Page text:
Young Innovative Companies (YICs) recently gained attention in economic literature and in European policy. YICs are small, young and highly intensively engaged in innovation activities. Due to these characteristics, they seem to be more inclined to exploit a newly found concept, stimulating that way technological change, an important determinant of long-run productivity. This, in turn, raises expectations concerning their contribution towards (macroeconomic) growth and job creation. Despite the attention from both governments and scholars, the actual growth patterns of YICs have rarely been studied. Consequently, this paper investigates whether YICs, as defined by the EU, grow more than other firms, both in terms of employment and sales. In addition, the importance of the different factors, age, size and R&D intensity, is questioned by analyzing to what extent YICs can be differentiated from other types of firms encompassing these factors only partly.

We employ a database of Flemish firms over the years 2001-2008, based on the Community Innovation Survey, the Eurostat/OECD Research & Development Survey and the Belfirst database containing balance sheet information. The estimation results reveal that YICs do indeed grow significantly more than other firms. This study also confirms the importance of combining the individual properties characterizing YICs. These firms can be clearly differentiated from New Technology Based Firms (NTBFs), i.e. being small, young, and performing R&D, as well as from small young firms, i.e. being solely small and young, without having any specific R&D requirement.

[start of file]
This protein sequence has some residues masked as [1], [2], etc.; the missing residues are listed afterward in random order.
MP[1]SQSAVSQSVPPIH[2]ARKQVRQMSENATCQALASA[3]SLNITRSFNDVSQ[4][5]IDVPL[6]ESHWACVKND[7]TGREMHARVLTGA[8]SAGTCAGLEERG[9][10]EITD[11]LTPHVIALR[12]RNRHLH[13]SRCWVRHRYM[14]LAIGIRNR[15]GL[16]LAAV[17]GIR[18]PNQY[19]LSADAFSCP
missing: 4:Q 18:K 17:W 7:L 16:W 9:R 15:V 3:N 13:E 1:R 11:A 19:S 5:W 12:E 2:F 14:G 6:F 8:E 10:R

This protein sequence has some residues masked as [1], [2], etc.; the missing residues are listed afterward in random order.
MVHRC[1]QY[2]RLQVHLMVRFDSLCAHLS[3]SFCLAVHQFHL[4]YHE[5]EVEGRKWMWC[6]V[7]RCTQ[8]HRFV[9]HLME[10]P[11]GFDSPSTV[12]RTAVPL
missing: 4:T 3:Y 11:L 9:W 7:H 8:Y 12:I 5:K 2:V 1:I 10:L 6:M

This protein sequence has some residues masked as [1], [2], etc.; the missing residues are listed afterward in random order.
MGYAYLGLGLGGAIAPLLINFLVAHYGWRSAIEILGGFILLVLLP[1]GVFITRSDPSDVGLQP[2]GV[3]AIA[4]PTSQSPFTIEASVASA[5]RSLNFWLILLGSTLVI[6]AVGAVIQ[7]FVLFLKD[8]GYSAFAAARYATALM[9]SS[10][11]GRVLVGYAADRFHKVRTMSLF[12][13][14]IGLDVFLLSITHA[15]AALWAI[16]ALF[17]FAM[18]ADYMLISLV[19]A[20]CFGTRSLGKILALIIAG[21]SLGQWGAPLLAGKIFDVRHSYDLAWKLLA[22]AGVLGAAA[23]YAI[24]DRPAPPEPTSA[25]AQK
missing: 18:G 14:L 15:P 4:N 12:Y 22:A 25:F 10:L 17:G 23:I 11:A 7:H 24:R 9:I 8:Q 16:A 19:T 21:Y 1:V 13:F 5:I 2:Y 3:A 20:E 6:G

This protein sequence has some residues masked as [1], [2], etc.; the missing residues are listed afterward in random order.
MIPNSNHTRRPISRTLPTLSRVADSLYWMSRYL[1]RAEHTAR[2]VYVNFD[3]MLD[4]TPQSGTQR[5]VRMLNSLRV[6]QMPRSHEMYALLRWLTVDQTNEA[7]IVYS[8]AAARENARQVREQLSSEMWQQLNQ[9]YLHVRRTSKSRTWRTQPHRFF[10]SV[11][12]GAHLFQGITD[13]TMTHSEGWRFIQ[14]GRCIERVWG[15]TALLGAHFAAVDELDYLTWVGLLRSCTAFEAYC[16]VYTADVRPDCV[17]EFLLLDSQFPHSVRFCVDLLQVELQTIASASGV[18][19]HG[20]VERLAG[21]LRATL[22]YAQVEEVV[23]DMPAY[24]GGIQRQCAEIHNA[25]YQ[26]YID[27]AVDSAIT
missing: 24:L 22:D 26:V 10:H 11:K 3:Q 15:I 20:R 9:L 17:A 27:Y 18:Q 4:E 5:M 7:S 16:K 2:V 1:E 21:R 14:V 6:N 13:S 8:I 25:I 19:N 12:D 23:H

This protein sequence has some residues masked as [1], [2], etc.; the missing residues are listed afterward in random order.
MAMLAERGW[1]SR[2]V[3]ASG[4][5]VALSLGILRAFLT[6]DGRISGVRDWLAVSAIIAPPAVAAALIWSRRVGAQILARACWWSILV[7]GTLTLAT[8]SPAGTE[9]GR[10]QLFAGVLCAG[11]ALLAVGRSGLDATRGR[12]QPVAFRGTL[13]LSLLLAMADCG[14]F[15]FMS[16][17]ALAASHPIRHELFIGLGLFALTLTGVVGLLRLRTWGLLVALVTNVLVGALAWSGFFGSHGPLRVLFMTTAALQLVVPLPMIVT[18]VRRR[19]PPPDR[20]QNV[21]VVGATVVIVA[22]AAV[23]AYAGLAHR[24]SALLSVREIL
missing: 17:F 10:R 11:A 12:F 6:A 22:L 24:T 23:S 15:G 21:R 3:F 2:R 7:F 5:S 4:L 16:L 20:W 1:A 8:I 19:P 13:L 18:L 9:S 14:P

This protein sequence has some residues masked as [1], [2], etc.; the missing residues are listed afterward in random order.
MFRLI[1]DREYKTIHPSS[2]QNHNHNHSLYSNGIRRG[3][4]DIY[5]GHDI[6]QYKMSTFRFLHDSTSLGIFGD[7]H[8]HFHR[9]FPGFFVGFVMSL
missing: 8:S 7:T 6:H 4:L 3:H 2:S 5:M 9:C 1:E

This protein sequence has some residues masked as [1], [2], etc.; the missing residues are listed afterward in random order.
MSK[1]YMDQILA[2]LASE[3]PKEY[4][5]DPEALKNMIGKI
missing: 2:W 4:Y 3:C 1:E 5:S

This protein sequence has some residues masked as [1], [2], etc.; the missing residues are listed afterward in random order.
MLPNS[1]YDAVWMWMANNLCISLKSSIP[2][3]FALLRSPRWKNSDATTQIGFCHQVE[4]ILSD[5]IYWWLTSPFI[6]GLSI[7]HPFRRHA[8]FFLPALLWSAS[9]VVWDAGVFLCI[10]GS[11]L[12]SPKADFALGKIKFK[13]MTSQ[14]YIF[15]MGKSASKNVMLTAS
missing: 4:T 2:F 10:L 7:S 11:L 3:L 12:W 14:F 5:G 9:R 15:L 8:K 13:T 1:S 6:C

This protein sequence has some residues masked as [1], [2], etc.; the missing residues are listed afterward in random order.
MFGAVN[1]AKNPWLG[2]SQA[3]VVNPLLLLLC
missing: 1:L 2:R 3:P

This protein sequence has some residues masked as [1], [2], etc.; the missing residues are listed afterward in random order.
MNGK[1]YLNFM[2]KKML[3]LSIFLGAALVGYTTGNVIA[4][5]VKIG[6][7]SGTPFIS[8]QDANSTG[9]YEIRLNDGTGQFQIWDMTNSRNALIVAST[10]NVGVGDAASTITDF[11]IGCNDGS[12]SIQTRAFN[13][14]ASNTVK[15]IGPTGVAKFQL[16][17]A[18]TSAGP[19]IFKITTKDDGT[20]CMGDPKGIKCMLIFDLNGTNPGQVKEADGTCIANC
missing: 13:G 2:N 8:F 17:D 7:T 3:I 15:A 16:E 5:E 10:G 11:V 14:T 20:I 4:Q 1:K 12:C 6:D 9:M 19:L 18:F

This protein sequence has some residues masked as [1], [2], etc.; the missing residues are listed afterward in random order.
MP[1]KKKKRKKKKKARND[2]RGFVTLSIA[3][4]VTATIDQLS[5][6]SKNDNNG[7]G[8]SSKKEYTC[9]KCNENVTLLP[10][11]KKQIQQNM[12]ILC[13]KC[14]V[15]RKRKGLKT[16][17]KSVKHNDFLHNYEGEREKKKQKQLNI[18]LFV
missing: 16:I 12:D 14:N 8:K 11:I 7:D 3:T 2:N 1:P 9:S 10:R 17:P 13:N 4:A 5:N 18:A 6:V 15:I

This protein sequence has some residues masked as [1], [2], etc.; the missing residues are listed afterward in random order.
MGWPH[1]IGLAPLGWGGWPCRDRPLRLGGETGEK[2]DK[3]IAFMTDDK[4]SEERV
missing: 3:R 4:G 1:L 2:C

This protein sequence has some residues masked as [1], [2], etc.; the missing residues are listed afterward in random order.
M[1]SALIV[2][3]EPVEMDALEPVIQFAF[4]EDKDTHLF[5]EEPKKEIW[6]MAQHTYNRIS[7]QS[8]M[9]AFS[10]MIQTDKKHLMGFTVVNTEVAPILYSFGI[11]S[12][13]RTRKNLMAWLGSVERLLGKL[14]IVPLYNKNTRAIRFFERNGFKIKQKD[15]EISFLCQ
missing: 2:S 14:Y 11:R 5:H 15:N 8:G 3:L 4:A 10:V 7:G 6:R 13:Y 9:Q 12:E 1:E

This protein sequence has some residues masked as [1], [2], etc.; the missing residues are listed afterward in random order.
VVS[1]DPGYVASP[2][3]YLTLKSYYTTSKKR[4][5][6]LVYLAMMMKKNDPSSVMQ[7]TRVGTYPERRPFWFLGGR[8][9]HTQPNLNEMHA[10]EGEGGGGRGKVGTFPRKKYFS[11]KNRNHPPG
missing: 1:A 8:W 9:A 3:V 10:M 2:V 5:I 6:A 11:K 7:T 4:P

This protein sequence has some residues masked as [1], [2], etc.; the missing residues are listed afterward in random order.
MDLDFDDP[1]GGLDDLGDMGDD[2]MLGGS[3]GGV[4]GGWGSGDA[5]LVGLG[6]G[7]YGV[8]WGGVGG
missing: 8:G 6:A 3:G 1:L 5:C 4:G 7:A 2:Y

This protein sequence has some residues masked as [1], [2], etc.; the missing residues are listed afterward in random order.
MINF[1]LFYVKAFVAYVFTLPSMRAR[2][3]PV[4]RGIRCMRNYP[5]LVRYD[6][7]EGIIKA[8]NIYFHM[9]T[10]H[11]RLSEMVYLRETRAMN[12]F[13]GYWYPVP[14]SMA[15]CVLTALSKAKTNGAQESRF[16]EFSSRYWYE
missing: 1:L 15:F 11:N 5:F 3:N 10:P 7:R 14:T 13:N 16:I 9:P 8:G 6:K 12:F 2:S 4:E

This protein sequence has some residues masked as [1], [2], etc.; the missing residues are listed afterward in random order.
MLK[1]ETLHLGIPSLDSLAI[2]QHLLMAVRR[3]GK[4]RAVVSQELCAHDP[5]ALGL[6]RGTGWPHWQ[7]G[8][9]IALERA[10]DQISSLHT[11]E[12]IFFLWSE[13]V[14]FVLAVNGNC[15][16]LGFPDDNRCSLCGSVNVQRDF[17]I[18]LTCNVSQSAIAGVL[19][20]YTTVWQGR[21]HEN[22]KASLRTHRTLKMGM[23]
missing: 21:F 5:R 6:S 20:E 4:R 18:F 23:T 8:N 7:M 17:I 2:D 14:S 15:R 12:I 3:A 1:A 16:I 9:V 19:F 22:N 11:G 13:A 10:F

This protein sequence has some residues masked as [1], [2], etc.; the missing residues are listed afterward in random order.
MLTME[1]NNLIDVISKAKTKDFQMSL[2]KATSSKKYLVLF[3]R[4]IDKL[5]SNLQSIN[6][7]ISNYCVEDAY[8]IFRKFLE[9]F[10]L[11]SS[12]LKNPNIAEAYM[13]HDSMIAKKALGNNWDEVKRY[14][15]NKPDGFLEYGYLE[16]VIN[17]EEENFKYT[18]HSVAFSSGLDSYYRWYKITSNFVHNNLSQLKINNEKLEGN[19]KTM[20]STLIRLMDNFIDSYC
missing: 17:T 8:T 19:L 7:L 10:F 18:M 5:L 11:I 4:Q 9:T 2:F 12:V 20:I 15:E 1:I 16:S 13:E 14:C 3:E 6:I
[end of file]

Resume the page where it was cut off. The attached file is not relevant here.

Next to ordinary least squares regressions, quantile regressions are performed in order to take the underlying distribution of the growth variables into account. The results reveal that YICs especially grow faster than other already fast-growing firms. These findings are robust to a number of other robustness checks. We thus conclude that YICs might indeed foster macroeconomic growth in the long-run, and that the attention of European policy is not unreasonable on first sight. However, we suggest some avenues for further research on this topic to supplement our first large-scale evidence on growth performance of YICs.

Czarnitzki, Dirk and Julie Delanote (2012), Young Innovative Companies: The New High-Growth Firms?, ZEW Discussion Paper No. 12-030, Mannheim, published in: Industrial and Corporate Change. Download


Young Innovative Companies, Growth